What Yonge Street looked like in the 1950s
In the winter of 1950, as Yonge Street was being town up for Canada's first subway line, a photographer worked ahead of the moving construction site taking pictures of storefronts along the route. The pictures were presumably taken for surveying or insurance purposes but stitched together they provide a unique portrait of Yonge Street on a typical chilly day some 62 years ago.
Store as jumbled images in the Spadina Records Centre and online in the public archives, the set was a puzzle to reassemble and, like a real jigsaw, some pieces are missing.
The gaps between the pictures didn't always line up as I hoped - the angles differed wildly between some shots - but I've tried to preserve store signs and architecture over other things visible in the frame. So let's take a tour, starting on the west side of Yonge at Dundas Street and head north to check out some vintage storefronts.
Considering what a prime piece of real estate the corner of Yonge and Dundas must be, it's surprising to find the low-rise Bank of Nova Scotia/Coward Clothes building is still standing. Everything north to Edward Street, including the building next to the bank that appears empty, is now gone. The store on the north end of the block is a "shoe rebuilder".
Located directly opposite what would become Sam the Record Man, it's hard to tell exactly what's left of this block because of the giant advertising boards bolted to the upper floors of many of the buildings. Allen Stores Limited, second from the left with the arched windows, is still in use as a Foot Locker branch. Aladdin Rugs is missed if just for its sign.
Several properties shown in this photo, the ones occupied by Simmons & Son Limited, Rose Hat Shop, Royal Chesterfield Co., Alter Furs and Milady Shoppe, are still standing today. In the photograph the building on the corner of Walton Street is undergoing an interior renovation by Displays Limited of Richmond Street.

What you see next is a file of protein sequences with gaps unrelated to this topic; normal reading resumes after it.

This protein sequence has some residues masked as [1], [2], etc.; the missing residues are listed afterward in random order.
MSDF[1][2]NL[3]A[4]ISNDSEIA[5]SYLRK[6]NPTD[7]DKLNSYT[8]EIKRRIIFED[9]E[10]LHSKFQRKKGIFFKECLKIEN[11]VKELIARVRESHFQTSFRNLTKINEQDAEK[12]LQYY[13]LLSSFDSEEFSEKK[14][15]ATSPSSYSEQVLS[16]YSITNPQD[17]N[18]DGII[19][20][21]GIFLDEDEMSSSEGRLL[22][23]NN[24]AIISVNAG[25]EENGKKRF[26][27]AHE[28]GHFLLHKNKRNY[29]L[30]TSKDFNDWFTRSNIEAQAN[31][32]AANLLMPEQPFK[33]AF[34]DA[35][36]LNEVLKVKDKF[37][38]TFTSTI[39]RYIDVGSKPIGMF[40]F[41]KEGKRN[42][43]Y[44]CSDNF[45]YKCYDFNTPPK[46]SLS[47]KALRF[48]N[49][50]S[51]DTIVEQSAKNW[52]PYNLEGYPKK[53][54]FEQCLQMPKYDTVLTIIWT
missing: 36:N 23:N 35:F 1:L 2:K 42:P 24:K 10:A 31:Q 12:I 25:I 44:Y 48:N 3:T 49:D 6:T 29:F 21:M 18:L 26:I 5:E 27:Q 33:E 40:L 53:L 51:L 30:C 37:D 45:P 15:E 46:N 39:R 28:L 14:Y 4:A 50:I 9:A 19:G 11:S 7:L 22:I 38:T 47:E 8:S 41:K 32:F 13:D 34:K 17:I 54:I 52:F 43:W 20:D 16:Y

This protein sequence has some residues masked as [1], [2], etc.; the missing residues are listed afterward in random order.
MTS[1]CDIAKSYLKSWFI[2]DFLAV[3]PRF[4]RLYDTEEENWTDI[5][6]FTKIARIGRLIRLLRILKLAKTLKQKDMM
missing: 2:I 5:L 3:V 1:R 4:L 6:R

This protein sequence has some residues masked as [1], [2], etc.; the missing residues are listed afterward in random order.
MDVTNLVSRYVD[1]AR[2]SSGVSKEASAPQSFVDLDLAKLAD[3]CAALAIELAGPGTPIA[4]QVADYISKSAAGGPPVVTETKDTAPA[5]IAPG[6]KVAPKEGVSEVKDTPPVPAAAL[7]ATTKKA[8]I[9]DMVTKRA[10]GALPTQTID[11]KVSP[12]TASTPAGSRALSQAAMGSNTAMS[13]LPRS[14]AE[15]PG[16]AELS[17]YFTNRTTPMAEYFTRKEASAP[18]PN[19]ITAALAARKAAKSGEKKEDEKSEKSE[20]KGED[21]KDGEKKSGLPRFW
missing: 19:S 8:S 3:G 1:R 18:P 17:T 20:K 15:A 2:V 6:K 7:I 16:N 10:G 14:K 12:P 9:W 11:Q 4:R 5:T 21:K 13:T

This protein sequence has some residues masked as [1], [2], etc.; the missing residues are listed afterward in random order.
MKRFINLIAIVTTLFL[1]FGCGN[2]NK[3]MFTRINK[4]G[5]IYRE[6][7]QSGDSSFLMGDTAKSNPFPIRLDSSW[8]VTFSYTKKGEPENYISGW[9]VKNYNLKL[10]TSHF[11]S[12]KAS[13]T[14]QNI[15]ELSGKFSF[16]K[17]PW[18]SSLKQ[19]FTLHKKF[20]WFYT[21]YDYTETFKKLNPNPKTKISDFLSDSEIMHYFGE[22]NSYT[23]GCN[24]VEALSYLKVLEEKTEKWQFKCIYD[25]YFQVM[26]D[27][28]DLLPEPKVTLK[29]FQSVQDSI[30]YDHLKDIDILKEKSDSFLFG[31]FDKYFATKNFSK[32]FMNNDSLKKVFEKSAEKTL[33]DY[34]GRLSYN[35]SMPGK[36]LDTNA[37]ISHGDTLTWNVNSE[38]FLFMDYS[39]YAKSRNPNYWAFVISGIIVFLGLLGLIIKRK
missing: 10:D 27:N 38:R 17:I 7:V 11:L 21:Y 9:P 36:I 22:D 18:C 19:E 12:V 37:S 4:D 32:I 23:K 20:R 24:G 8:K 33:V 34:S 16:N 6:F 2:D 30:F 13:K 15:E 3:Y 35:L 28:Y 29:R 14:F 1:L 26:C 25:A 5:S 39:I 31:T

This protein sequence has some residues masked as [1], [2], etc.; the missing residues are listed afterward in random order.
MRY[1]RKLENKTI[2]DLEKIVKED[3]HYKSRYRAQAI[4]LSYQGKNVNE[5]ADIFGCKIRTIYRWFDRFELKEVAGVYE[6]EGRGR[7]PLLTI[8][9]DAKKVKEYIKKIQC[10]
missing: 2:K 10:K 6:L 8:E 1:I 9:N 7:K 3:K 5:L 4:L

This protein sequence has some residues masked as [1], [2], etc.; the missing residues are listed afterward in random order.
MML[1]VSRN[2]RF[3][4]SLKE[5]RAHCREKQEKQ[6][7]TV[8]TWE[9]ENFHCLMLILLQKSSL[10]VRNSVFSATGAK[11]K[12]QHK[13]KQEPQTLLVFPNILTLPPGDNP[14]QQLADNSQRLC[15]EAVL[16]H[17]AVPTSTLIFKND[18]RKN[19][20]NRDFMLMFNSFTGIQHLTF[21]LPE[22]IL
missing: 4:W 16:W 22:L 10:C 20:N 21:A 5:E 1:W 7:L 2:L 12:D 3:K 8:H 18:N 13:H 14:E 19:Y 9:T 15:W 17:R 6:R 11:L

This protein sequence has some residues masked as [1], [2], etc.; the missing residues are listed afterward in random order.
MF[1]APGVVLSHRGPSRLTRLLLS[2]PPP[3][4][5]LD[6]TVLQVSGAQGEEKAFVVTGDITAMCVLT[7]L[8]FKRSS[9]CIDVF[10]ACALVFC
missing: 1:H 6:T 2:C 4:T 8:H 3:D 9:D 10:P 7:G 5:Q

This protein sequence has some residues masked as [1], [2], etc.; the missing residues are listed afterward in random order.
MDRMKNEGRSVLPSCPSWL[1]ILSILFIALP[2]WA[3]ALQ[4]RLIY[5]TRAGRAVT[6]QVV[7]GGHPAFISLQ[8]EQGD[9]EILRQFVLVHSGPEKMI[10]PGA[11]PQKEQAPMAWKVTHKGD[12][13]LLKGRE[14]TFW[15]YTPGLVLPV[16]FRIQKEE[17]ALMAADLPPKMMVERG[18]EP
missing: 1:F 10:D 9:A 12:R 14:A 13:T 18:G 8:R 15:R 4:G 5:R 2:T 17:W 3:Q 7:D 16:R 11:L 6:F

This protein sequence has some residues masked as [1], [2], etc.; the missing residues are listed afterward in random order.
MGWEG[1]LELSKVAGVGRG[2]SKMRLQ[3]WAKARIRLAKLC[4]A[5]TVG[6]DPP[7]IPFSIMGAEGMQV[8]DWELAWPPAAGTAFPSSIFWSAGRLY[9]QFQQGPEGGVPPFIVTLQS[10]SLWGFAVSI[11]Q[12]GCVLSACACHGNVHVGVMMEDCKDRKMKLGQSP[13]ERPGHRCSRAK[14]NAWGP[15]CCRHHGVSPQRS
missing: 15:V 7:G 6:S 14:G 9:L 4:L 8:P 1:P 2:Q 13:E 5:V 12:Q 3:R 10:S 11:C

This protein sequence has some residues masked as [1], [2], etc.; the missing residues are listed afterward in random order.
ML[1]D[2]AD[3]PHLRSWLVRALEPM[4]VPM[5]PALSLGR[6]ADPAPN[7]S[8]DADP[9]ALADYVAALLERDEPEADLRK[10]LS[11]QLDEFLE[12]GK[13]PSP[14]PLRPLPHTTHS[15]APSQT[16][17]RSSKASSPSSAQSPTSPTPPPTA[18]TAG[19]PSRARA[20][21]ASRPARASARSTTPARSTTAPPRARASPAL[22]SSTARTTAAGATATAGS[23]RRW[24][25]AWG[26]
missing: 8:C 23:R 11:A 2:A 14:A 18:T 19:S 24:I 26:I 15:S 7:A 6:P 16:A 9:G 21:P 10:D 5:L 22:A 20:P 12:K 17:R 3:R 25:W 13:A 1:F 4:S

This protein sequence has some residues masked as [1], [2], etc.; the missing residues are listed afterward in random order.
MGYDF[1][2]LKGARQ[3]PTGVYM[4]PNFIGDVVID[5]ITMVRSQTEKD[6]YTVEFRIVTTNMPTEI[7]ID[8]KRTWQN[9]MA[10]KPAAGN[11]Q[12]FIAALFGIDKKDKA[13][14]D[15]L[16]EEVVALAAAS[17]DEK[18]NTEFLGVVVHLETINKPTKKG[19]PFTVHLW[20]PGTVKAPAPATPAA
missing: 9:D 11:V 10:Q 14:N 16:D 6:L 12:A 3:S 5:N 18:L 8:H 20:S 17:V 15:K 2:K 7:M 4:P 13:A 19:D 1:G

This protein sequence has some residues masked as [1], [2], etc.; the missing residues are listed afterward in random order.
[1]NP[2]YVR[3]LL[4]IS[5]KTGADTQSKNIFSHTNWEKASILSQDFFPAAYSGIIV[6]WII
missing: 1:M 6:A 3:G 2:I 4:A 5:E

Every one of the buildings in this short block between Walton Street and Gerrard are still standing today. The Novelty Hosiery Co., Ko's "Fancy Linens and Chinese Curios" and Checker Taxi are all worth zooming in for. The building cut off on the north (right) end of the block is a branch of the Dominion Bank.
This collection shows one of two S. S. Kresge Co. outlets on Yonge in 1950. A forerunner to Kmart, S. S. Kresge was one of the 20th century's best known retail stores. South of what used to be Eaton's College Street, Norday Ladies Wear and Charles' Restaurant have vanished; Bausch and Lomb Optical Co. lives on worldwide. The Aura College Park project, planned to be North America's tallest residential building, is under construction on the block.
One of the most instantly recognisable buildings on our tour, Eaton's College Street was a monumental building that consumed an entire city block. What could have been even larger were it not for the Depression, Eaton's College Street was the flagship store of Canada's largest department store retailer T. Eaton Co. Limited before the building was converted into College Park. Among the buildings myriad features, the auditorium hosted concerts by Billie Holiday, Duke Ellington, Frank Sinatra and Hogtown's own Glenn Gould. From here we cross Yonge and begin heading back south.